As years go by people get less scared and tend to not listen to false stories. For example the rate of registered voters every year from 2008-2019 there was a rapid increase. There are slight shifts between most years but the most in the years of presidential elections for example the presidential election between Trump and Clinton in 2016 we can assume that the number of registered voters increased because those people realized it was finally time for them to step in and use their voice to make a change for their country.

Judgment of others

For young and new voters one of the most pressuring things is being judged by others especially family and friends who are older than you. When you grow up you are most likely exposed to your family member’s political opinions and just through human nature the odds of you having the same political opinions as your family is very likely. This has to do with the fact that you're young and it’s what you’ve been told to believe.

But as you get older and start to learn more about politics you start to learn more about yourself and learn more about how certain political parties have their own beliefs and which ones you believe in the most. According to Pennsylvania State University, “More than half of all children in the U.S. either misperceive or reject their parents’ political party affiliations.” It is not uncommon for children to develop their own political beliefs and affiliations that differ from those of their parents. This can be attributed to a variety of factors, including generational differences, exposure to diverse perspectives, and individual experiences. As children grow and mature, they may form their own opinions based on their values, beliefs, and experiences, which may not always align with those of their parents. Once it comes time for these parents' kids to vote, the pressure of their parents' political beliefs is riding on their backs. When these 18-year-olds are voting for the first time and they have different political beliefs than their family, a feeling of guilt and betrayal creeps up on them. This guilt and betrayal can come from things parents or family have threatened their kids with if they don’t vote the same as the family. No one should feel the need to share their political beliefs with anyone if they don't feel comfortable. It’s inevitable that when two people share different political beliefs there will be some tension but there's no need for judgment up front to the person.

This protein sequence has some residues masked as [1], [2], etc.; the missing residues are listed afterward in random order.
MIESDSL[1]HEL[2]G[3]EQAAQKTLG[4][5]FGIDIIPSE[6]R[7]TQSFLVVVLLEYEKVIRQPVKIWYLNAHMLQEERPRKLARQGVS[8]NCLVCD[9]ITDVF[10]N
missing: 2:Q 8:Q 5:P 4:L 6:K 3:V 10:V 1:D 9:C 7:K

In conclusion

The upcoming election in November serves as a crucial reminder of the importance of every individual's right to vote. As citizens, it is our responsibility to actively participate in the democratic process and ensure that our government truly represents the wishes of the people. Increasing voter turnout among young people is essential, as they hold the power to shape the future of our nation.

Despite the pressures and uncertainties that come with making such significant decisions, it is vital for 18-year-olds and all eligible voters to exercise their right to vote and make their voices heard. As a country, we must continue to encourage and empower our young voters to engage in the electoral process with confidence and pride. Regardless of differences in beliefs or backgrounds, every vote matters and contributes to the collective voice of our democracy. By educating and supporting the youth of America, we can cultivate a culture of civic engagement and ensure a more inclusive and representative government for all.

Gabby Quiceno

Writer since Nov, 2023 · 3 published articles

Gabby enjoys spending time with her friends and family on the weekends. She loves traveling the world and wants to study abroad in college. Other activities she partakes in out of school are dance, reading, and baking. Her favorite subjects in school are history and english.